“It’s good to see increased focus on organic farming and its value chain in the budgetary allocations. But from my experience, problems arise in utilising those funds or implementing government schemes. It would be nice to see some changes in the implementation process, wherein relevant and committed people or organisations from the organic farming industry become part of the implementation plan rather than random consulting organisations. Currently, this is not the case, due to which these schemes are sometimes reduced to mere “schemes”, without bearing practicality or subsequent fruit”—Vipul Gupta, Director, Vantage Organic Foods Pvt Ltd, Jaipur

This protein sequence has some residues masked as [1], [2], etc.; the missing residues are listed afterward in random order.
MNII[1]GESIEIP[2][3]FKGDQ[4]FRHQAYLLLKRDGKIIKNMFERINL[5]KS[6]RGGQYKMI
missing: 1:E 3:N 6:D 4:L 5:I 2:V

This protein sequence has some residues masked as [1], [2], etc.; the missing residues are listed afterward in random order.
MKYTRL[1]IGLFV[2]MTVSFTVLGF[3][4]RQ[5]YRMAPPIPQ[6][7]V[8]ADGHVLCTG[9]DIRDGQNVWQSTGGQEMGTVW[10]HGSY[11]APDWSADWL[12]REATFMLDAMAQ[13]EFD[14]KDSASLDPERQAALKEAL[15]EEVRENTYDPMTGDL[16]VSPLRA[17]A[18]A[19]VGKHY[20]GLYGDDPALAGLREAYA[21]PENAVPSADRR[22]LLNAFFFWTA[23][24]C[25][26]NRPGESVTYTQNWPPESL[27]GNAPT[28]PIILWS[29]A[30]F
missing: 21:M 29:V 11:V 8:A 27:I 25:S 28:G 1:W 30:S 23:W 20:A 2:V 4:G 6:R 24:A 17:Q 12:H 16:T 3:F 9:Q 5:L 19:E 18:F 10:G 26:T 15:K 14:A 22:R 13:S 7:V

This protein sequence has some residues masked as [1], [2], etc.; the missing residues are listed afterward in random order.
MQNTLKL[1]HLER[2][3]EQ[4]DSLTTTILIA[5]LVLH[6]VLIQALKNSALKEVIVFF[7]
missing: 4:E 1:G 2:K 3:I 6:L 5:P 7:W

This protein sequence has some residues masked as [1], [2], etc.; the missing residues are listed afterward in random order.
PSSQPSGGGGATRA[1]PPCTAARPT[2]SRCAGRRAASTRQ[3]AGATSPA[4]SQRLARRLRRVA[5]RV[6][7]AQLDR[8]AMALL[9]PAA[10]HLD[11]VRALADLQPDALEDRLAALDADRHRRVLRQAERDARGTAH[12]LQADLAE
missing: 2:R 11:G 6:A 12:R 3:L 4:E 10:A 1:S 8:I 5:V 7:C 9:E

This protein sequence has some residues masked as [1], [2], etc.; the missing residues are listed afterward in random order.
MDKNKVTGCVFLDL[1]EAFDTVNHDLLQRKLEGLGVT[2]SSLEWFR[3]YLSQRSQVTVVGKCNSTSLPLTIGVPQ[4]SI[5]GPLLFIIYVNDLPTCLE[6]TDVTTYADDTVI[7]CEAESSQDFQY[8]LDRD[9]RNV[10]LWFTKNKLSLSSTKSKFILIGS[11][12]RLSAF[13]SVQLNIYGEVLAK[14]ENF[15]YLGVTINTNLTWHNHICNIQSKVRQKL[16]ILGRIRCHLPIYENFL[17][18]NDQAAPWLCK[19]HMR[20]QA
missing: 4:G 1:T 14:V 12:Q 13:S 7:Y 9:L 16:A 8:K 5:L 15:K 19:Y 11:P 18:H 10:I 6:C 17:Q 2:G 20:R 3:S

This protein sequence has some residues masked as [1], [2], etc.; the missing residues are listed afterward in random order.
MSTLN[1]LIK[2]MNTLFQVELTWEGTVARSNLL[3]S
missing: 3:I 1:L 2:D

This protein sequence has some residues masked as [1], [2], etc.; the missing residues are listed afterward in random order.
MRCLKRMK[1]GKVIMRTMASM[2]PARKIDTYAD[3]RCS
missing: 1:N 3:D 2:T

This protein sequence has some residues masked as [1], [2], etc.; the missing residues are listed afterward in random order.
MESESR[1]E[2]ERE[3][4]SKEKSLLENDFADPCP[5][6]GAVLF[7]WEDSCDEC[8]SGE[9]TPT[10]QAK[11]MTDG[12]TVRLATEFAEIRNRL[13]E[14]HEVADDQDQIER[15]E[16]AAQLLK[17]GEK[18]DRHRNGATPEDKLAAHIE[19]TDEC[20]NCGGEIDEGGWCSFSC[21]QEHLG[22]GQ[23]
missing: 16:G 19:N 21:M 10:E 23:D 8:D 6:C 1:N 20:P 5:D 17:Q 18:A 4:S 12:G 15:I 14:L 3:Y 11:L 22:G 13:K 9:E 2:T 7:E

“The Indian govt has conveyed its strong support to the organic farming sector in budget 2016. Mostly rainfed areas (55% of total agricultural land in India) are default organic (or have negligible use of chemicals) and can easily be converted to organic. A great step in terms of facilitating organic farming is the construction of 500,000 farm ponds and dug wells in rain fed areas, and also of 10,00,000 compost pits for production of organic manure under MGNREGA*. The value chain model for the north east will set a fine example for other states. The allocation for Parmparagat Krishi Vikas Yojna needs to be enhanced, as farmers have demonstrated great interest in this scheme. The rationalised use of fertilisers through soil health cards will motivate farmers further to move towards organic farming. Additional allocation needs to be given in future budgets to making model organic hubs in every agro-climatic zone in the form of individual windows for capacity building, research and marketing”—Dr Arun K Sharma, Senior Scientist—Organic Farming, Central Arid Zone Research Institute (CAZRI), Jodhpur